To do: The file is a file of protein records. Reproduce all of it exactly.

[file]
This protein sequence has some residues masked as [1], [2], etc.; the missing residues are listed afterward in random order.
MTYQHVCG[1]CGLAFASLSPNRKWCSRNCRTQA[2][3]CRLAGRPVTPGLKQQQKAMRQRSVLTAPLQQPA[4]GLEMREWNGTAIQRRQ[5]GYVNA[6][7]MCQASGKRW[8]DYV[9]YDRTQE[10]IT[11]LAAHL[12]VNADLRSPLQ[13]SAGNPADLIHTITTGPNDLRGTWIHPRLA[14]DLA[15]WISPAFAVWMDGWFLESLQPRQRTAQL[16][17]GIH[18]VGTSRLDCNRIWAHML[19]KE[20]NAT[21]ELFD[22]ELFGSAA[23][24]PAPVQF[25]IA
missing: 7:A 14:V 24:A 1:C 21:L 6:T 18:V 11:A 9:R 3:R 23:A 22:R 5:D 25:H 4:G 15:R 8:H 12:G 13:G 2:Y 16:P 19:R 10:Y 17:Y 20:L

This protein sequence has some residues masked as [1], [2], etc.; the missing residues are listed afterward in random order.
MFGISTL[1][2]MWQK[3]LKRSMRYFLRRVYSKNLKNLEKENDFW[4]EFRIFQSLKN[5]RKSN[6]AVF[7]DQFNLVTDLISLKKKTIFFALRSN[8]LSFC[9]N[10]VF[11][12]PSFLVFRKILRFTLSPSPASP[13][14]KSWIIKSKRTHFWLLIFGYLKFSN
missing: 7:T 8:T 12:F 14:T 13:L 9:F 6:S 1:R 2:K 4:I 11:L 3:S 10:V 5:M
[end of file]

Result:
This protein sequence has some residues masked as [1], [2], etc.; the missing residues are listed afterward in random order.
MTYQHVCG[1]CGLAFASLSPNRKWCSRNCRTQA[2][3]CRLAGRPVTPGLKQQQKAMRQRSVLTAPLQQPA[4]GLEMREWNGTAIQRRQ[5]GYVNA[6][7]MCQASGKRW[8]DYV[9]YDRTQE[10]IT[11]LAAHL[12]VNADLRSPLQ[13]SAGNPADLIHTITTGPNDLRGTWIHPRLA[14]DLA[15]WISPAFAVWMDGWFLESLQPRQRTAQL[16][17]GIH[18]VGTSRLDCNRIWAHML[19]KE[20]NAT[21]ELFD[22]ELFGSAA[23][24]PAPVQF[25]IA
missing: 7:A 14:V 24:A 1:C 21:L 6:T 18:V 11:A 9:R 3:R 23:A 22:R 5:D 25:H 4:G 15:R 8:H 12:G 13:G 2:Y 16:P 19:R 10:Y 17:Y 20:L

This protein sequence has some residues masked as [1], [2], etc.; the missing residues are listed afterward in random order.
MFGISTL[1][2]MWQK[3]LKRSMRYFLRRVYSKNLKNLEKENDFW[4]EFRIFQSLKN[5]RKSN[6]AVF[7]DQFNLVTDLISLKKKTIFFALRSN[8]LSFC[9]N[10]VF[11][12]PSFLVFRKILRFTLSPSPASP[13][14]KSWIIKSKRTHFWLLIFGYLKFSN
missing: 7:T 8:T 12:F 14:T 13:L 9:F 6:S 1:R 2:K 4:I 11:L 3:S 10:V 5:M